Women in Bangladesh

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Women in Bangladesh
Begum Rokeya.jpg
Begum Rokeya, was a prolific writer and a social worker in undivided Bengal . She is most famous for her efforts on behalf of gender equality and other social issues.
Gender Inequality Index
Value 0.518 (2012)
Rank 107th [1]
Maternal mortality (per 100,000) 240 (2010)
Women in parliament 19.7% (2012)
Females over 25 with secondary education 30.8% (2010)
Women in labour force 57.2% (2011)
Global Gender Gap Index[2]
Value 0.6848 (2013)
Rank 75th out of 136

The status of women in Bangladesh is defined by struggle to massive improvement over the years. The Bangladeshi women have made massive gains since the country gained its independence in 1971. The past four decades have seen increased political empowerment for women, better job prospects, improved education and the adoption of new laws to protect their rights. As of 2013, the Prime Minister of Bangladesh, the Speaker of Parliament, the Leader of the Opposition and the Foreign minister were women.

History[edit]

Sufia Kamal was a Bangladeshi poet, freedom fighter, feminist and political activist.

Available data on health, nutrition, education, and economic performance indicated that in the 1980s the status of women in Bangladesh remained considerably inferior to that of men. Women, in custom and practice, remained subordinate to men in almost all aspects of their lives; greater autonomy was the privilege of the rich or the necessity of the very poor.

Most women's lives remained centered on their traditional roles, and they had limited access to markets, productive services, education, health care, and local government. This lack of opportunities contributed to high fertility patterns, which diminished family well-being, contributed to the malnourishment and generally poor health of children, and frustrated educational and other national development goals. In fact, acute poverty at the margin appeared to be hitting hardest at women. As long as women's access to health care, education, and training remained limited, prospects for improved productivity among the female population remained poor.

About 82 percent of women lived in rural areas in the late 1980s. The majority of rural women, perhaps 70 percent, were in small cultivator, tenant, and landless households; many worked as laborers part-time or seasonally, usually in post-harvest activities, and received payment in kind or in meager cash wages. Another 20 percent, mostly in poor landless households, depended on casual labor, gleaning, begging, and other irregular sources of income; typically, their income was essential to household survival. The remaining 10 percent of women were in households mainly in the professional, trading, or large-scale landowning categories, and they usually did not work outside the home.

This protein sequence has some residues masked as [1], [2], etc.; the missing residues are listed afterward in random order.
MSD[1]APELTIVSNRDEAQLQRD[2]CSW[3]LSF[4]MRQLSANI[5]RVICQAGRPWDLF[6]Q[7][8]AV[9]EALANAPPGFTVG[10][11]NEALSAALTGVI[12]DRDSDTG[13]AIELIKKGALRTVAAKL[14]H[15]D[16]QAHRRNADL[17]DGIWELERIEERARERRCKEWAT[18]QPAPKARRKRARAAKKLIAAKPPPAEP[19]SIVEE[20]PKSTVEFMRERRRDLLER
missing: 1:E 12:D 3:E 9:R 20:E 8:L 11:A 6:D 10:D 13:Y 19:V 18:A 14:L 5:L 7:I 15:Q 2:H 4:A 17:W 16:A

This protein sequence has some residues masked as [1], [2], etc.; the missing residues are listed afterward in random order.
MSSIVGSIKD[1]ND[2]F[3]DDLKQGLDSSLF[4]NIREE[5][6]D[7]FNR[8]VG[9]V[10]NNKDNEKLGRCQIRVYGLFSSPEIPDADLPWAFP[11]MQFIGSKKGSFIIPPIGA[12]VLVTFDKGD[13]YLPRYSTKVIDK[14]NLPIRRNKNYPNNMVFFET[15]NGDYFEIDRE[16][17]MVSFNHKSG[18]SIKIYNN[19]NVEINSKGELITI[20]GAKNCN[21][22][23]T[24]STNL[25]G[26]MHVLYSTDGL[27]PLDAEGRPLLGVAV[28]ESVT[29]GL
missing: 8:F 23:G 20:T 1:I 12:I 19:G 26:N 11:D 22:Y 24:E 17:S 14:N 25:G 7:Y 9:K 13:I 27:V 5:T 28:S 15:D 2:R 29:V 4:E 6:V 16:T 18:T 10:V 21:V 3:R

The economic contribution of women was substantial but largely unacknowledged. Women in rural areas were responsible for most of the post-harvest work, which was done in the chula, and for keeping livestock, poultry, and small gardens. Women in cities relied on domestic and traditional jobs, but in the 1980s they increasingly worked in manufacturing jobs, especially in the readymade garment industry. Those with more education worked in government, health care, and teaching, but their numbers remained very small. Continuing high rates of population growth and the declining availability of work based in the chula meant that more women sought employment outside the home. Accordingly, the female labor force participation rate doubled between 1974 and 1984, when it reached nearly 8 percent. Female wage rates in the 1980s were low, typically ranging between 20 and 30 percent of male wage rates.

Education and economic development[edit]

Education[edit]

Bangla girls studying in Dhaka, Bangladesh

Workforce participation[edit]

Land and property rights[edit]

Crimes against women[edit]

Child marriage[edit]

Domestic violence[edit]

Dowry[edit]

Sexual harassment[edit]

Other concerns[edit]

Health[edit]

Eve teasing[edit]

Family planning[edit]

Notable Bangladeshi women[edit]

References[edit]

  1. ^ "Human Development Report 2014". The United Nations. Retrieved 24 July 2014. 
  2. ^ "The Global Gender Gap Report 2013". World Economic Forum. pp. 12–13. 

 This article incorporates public domain material from websites or documents of the Library of Congress Country Studies.

External links[edit]